Volatile Superstition

A rant on common misconceptions

After an argument I had recently at work about the volatile specifier on super scalar CPUs I decided to rant here.

Programmers memory seems to be volatile regarding the meaning of the C or C++ qualifier ‘volatile’. There are at least a dozen of articles on the internet referencing or copying in verbatim Jones Nigel and a zillion discussions on bulletin boards. Yet there is at least as much superstition among even experienced developers.

Section 6.7.2 of ISO C99 defines it simply as:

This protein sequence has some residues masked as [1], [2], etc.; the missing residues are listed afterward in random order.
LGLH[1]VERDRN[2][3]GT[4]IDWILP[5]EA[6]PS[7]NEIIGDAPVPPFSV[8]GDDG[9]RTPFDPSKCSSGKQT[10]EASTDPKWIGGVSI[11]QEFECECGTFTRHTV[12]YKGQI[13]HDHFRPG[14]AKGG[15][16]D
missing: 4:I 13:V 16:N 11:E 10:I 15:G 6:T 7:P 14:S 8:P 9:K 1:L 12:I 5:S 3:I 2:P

“An object that has volatile-qualified type may be modified in ways unknown to the implementation or have other unknown side effects.”

There is nothing magic about the volatile type qualifier!

It is a hint to the compiler not to make any assumptions how to optimize the ‘object’. On every access the value of the object has to be fetched.

  • If a pointer is declared volatile int* ptr it means the content of address ptr “may be modified in ways unknown to the implementation”, for instance a hardware status register.
  • It does not magically make every address with relative offset to ptr volatile! The value *(ptr+4) is not volatile.
  • It does not synchronize caches, bus access or anything alike
  • It does not prevent instruction level parallelism or re-ordering by processors

End of story.